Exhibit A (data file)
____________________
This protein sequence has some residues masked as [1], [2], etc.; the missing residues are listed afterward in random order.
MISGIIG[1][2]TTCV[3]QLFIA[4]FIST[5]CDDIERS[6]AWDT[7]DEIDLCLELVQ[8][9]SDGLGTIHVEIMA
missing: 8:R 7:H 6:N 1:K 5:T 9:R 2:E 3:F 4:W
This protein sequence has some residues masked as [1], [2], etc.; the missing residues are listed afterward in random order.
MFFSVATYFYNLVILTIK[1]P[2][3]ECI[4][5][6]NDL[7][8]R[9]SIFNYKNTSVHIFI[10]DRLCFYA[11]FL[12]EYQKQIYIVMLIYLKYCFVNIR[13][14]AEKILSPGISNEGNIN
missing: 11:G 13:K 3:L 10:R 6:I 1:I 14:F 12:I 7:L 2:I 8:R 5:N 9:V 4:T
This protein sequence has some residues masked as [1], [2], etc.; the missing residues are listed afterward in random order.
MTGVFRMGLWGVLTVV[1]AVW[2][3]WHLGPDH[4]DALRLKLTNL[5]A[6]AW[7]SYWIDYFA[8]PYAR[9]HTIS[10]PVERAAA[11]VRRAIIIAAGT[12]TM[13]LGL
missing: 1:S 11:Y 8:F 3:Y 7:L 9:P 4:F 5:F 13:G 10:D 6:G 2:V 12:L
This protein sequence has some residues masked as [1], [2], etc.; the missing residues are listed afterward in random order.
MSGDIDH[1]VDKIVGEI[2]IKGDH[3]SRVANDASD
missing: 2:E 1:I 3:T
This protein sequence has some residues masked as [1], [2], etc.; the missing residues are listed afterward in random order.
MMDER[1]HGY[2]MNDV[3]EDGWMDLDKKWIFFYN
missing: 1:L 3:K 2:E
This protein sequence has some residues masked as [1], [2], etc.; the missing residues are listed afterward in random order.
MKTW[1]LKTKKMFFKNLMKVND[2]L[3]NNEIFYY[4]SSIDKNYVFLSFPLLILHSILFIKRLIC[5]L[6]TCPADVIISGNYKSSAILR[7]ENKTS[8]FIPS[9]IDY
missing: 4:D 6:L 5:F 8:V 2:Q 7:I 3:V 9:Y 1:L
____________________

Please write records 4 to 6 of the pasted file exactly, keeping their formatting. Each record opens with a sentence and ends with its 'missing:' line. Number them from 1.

This protein sequence has some residues masked as [1], [2], etc.; the missing residues are listed afterward in random order.
MSGDIDH[1]VDKIVGEI[2]IKGDH[3]SRVANDASD
missing: 2:E 1:I 3:T
This protein sequence has some residues masked as [1], [2], etc.; the missing residues are listed afterward in random order.
MMDER[1]HGY[2]MNDV[3]EDGWMDLDKKWIFFYN
missing: 1:L 3:K 2:E
This protein sequence has some residues masked as [1], [2], etc.; the missing residues are listed afterward in random order.
MKTW[1]LKTKKMFFKNLMKVND[2]L[3]NNEIFYY[4]SSIDKNYVFLSFPLLILHSILFIKRLIC[5]L[6]TCPADVIISGNYKSSAILR[7]ENKTS[8]FIPS[9]IDY
missing: 4:D 6:L 5:F 8:V 2:Q 7:I 3:V 9:Y 1:L